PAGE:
The Volokh Conspiracy
Mostly law professors | Sometimes contrarian | Often libertarian | Always independent
The latest national injunction has landed. In Washington v. Azar, the court cites a few Ninth Circuit precedents about national injunctions (pp. 5-6). The court recognizes that circuit precedent allows national injunctions "if such broad relief is necessary to give prevailing parties the relief to which they are entitled." At this point, one would expect the court to say why such relief is needed. Or one would expect the court to return to that question later in the opinion. But the court never does. Oddly, there is no analysis of the scope of the injunction.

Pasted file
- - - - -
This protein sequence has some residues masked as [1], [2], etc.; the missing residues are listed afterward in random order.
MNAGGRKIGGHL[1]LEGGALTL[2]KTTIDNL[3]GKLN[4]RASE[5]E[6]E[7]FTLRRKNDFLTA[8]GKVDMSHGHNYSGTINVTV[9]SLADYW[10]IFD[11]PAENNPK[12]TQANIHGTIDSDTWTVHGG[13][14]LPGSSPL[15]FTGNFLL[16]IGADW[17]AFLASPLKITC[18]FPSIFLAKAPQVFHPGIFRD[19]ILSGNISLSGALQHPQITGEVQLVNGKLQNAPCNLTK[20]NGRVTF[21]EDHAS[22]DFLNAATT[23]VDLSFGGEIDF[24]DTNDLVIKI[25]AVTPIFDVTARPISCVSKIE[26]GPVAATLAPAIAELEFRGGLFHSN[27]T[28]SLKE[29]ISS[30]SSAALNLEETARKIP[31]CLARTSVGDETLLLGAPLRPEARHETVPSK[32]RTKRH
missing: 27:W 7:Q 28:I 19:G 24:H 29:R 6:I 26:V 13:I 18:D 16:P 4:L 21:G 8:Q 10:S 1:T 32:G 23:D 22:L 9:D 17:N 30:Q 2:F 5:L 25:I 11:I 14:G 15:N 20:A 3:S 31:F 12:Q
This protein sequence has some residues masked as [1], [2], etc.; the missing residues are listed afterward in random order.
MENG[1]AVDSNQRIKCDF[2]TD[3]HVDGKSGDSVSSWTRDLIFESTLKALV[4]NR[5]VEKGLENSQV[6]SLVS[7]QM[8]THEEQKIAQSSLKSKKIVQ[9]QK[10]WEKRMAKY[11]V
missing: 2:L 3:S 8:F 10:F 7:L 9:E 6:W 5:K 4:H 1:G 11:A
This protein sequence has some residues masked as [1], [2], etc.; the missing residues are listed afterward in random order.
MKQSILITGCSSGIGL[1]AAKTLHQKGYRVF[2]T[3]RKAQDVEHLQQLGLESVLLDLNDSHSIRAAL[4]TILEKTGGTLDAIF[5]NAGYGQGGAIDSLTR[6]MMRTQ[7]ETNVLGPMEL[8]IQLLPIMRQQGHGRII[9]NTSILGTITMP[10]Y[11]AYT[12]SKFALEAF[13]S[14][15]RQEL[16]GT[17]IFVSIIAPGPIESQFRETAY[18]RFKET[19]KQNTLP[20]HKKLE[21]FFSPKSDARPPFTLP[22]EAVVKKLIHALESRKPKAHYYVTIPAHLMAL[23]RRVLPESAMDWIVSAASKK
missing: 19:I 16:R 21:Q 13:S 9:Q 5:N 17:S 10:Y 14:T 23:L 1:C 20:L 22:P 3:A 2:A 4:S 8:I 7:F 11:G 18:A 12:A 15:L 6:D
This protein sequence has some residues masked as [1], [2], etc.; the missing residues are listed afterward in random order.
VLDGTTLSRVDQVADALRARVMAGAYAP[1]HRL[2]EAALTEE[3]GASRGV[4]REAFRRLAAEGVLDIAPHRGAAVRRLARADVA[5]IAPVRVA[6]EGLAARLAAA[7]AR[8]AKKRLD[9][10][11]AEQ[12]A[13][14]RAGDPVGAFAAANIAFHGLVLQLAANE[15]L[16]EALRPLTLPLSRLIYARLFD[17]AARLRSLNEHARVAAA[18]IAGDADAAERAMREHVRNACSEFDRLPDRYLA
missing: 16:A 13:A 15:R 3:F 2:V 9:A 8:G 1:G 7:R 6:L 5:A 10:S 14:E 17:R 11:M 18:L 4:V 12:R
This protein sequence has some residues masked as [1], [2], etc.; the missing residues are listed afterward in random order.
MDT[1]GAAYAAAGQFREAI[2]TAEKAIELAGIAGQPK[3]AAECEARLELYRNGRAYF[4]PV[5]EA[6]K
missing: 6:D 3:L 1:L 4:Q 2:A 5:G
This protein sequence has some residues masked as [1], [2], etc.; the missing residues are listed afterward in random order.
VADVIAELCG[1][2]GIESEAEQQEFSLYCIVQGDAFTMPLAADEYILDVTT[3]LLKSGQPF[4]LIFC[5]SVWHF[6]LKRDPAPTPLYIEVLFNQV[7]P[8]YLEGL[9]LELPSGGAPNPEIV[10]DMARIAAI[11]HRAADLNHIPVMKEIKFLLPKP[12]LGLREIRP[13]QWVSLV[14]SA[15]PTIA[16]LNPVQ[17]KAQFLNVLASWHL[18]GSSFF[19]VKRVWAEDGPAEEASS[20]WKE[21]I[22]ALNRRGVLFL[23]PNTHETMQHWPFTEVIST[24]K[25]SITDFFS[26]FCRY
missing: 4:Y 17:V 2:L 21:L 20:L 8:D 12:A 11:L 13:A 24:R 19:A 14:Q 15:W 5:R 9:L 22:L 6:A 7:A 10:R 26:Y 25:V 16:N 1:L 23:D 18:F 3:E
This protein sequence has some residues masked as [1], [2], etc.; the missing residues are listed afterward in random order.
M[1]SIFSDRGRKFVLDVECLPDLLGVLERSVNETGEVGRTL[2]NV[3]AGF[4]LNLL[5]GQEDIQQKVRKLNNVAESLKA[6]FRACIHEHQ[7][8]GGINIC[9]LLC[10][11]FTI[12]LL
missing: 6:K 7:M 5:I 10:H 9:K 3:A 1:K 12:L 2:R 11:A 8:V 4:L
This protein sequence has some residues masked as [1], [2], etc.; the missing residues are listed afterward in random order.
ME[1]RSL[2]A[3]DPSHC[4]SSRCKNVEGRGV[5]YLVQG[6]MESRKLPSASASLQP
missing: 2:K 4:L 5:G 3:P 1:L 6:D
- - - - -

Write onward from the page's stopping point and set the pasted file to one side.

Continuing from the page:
Other parts of the court's preliminary-injunction discussion, too, could be criticized. The court disclaims any conclusion that the plaintiffs "are more likely going to prevail," yet still issues a preliminary injunction. When analyzing irreparable injury, the court should be using as the baseline a scenario in which the plaintiff prevails on the merits. And the court's balancing of the equities doesn't really include any balancing.
But the real surprise is the hole where the national injunction analysis is supposed to be. That is in contrast to some of the recent national injunction decisions that have shown a stronger sense of craft (e.g., the E.D. Pa. opinion discussed here).